The sounds of an aeroplane's engine has been the life of one pilot ever for as long as he can remember. Now, Robin White - or Rob as he is affectionately known - is handing in his wings, but still promises the sky has not seen the last of him.
Mr White always wanted to fly, with his parents telling him he used to lie in a pram as an infant and stare up at the birds.
"I was always fascinated by anything that was flying. I used to see the pilots come in to Launceston and think they were little gods sitting there in the cockpit," he said.
A young Mr White visited South Australia in his early twenties, and the owner of the motel was a pilot who encouraged the young enthusiast that if it was also his dream to become a pilot, he could make it a reality.
"The long and short of it is I got back to Launceston after the holiday and I picked up The Examiner. What should I see in there but application invites for [a flying scholarship]," he said.
Mr White applied, and out of about 60 applicants was the winner of the scholarship. That was the moment he first thought to himself he may be able to pursue a career in aviation.
He took to the industry like a plane to the sky and received his private pilots' license in about 1963.
From there, Mr White's career quickly took flight. He went on to receive scholarships for a commercial pilots license and flight instructor ratings.
Mr White had previously been studying engineering, but that was discarded for his one true love, flying.
Once Mr White completed his scholarships, he began work at the Tasmanian Aero Club in 1964/65, which he stayed at as a charter pilot and flying instructor until 1971.
Over the course of his career, he has transported coffins, rescued injured bushwalkers, and stationed flights to Lake Pedder. The pilot spent several years on the North-West Coast before he decided to move on from Tasmania and found himself in Western Australia seeking a job flying for one of the mining companies.
However, there were none available, so Mr White found himself in a job in Perth as a traffic officer with Ansett Australia.
"When I started with Ansett and realised what a good job it was, I thought, 'I'm not going to go back to flying full time'. Conditions were really good and the pay was much better," he said.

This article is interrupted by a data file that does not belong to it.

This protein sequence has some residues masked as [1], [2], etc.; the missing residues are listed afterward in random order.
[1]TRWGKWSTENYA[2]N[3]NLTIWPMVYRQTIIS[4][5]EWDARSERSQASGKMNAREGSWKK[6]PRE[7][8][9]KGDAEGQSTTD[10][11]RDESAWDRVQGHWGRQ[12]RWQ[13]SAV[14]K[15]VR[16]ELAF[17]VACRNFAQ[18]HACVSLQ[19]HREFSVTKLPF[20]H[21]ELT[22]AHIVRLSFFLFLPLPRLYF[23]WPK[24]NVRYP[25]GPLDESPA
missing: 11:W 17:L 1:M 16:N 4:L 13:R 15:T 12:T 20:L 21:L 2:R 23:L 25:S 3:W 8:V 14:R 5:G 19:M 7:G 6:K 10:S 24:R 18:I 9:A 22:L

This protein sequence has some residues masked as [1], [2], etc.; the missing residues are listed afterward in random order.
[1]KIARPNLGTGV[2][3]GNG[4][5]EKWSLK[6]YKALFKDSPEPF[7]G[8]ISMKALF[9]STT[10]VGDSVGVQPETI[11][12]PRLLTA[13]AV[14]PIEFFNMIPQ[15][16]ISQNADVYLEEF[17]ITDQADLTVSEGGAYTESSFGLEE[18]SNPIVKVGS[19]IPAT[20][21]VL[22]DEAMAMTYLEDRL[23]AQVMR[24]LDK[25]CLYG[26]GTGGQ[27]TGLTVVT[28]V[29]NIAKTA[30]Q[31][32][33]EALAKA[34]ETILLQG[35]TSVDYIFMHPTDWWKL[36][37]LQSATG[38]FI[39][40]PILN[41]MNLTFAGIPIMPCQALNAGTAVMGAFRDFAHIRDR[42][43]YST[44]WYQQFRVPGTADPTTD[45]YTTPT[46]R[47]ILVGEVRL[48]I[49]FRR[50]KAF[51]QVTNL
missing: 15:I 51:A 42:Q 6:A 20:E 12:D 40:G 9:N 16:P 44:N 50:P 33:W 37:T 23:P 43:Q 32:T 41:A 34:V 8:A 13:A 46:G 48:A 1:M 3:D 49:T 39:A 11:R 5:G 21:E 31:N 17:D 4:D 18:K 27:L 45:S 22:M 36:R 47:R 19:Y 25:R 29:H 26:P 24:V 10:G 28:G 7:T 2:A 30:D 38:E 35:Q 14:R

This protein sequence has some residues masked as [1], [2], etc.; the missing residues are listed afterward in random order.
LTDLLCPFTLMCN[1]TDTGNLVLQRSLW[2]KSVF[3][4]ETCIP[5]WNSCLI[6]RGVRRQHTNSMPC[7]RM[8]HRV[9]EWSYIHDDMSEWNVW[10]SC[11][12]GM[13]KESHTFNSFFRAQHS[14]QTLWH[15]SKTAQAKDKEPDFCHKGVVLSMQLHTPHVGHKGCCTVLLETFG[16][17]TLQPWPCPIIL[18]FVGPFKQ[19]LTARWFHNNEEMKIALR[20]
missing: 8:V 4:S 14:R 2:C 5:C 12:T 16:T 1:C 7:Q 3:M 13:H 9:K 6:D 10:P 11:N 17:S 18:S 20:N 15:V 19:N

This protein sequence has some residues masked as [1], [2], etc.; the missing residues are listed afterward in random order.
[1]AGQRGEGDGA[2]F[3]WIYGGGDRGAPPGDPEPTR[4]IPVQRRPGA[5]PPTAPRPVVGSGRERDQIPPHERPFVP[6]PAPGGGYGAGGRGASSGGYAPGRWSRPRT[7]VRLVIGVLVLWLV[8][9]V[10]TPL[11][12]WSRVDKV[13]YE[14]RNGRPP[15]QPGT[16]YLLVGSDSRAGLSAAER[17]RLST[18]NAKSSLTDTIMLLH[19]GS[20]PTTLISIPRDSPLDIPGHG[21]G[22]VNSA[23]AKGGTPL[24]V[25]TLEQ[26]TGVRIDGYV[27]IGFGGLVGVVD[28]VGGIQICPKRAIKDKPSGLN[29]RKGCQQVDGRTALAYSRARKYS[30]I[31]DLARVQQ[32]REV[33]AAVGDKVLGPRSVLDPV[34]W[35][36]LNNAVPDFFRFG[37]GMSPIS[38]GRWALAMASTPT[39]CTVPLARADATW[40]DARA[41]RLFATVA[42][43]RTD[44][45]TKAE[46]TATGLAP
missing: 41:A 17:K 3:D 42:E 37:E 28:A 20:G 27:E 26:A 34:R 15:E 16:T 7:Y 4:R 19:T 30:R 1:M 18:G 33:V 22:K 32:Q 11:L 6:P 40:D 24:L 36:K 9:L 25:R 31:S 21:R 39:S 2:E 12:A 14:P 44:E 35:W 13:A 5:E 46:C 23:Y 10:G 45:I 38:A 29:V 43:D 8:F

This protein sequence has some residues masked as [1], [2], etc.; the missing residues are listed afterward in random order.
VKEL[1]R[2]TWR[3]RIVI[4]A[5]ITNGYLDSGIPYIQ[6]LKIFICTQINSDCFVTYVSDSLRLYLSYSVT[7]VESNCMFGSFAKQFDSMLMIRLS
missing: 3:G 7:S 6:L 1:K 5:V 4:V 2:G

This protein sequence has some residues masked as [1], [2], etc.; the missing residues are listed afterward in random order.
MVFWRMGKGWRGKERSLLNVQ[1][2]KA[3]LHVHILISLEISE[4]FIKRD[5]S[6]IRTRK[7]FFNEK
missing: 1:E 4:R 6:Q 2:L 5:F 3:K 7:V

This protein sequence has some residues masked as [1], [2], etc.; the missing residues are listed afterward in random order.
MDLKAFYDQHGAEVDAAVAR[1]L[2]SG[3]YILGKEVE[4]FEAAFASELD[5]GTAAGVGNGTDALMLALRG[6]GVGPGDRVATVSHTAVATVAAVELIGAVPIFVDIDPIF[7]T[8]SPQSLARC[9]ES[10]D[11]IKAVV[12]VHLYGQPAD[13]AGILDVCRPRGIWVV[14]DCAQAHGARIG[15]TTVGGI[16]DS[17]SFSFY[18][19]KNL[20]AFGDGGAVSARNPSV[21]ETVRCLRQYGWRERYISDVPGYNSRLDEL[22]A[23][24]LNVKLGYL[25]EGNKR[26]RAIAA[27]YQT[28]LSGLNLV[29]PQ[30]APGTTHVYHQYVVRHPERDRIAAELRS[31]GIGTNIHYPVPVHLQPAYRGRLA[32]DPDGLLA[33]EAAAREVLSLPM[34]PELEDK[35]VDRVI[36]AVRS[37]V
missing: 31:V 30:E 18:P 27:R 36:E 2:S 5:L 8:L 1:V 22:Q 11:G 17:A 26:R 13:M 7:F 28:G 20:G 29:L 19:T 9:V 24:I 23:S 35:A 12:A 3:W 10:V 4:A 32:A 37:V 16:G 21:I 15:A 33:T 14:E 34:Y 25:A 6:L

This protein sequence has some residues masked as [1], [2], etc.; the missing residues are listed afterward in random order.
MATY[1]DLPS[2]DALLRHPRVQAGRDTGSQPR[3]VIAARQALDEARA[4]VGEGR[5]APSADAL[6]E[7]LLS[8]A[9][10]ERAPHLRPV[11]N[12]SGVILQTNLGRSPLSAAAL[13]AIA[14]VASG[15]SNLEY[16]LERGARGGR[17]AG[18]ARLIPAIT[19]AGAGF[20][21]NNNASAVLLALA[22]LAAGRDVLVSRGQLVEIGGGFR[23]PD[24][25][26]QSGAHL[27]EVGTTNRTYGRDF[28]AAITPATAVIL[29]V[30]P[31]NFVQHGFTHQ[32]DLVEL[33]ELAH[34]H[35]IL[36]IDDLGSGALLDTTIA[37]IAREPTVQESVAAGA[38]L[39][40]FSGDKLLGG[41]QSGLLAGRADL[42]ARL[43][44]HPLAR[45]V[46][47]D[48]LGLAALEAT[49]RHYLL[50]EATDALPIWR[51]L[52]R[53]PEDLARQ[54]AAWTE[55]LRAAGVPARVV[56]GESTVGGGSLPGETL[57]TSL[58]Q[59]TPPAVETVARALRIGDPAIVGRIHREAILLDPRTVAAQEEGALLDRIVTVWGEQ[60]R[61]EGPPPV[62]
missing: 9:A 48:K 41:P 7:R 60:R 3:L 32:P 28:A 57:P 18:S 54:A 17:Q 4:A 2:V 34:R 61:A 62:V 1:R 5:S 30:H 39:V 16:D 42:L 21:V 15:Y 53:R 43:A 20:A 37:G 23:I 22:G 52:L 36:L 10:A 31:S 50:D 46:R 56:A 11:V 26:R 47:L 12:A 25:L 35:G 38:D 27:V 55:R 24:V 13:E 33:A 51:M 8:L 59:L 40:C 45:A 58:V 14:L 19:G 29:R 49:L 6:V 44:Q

But, the call of flying was too strong and once Mr White had been transferred to Launceston within Ansett, he spent his after-hours time at the Aero Club.
"When I was working at the Aero Club, I used to fly from Launceston to Bridport and give flying training. It really built up," he said.
The now 80-year-old has been working on weekends as a volunteer for Flinders Island Aviation for about six years, but has decided it is time to come back down to the ground.
"I'm fast approaching 81 and I think I have had a pretty good innings. I've decided to let my Class 1 Aviation Medical lapse," he said.
Not renewing his medical will mean Mr White can no longer take passengers on trips, but he still has his Class 2 which will allow him to fly for freight, mail, or maintenance purposes.
"It's so fascinating that something like a plane can get off the ground, it's incredible really," he said. "But, now to me it's a bit like riding a bike. It all just feels to me as though the airplane is an extension of my body.
"I've just about flown into all the islands out this way that have an airstrip."
Flinders Island Aviation director Peter Barron said he was sad to see Mr White stop flying passengers, but he would still be around.
"What's amazed me with Rob is he is still so alert and so efficient," he said.
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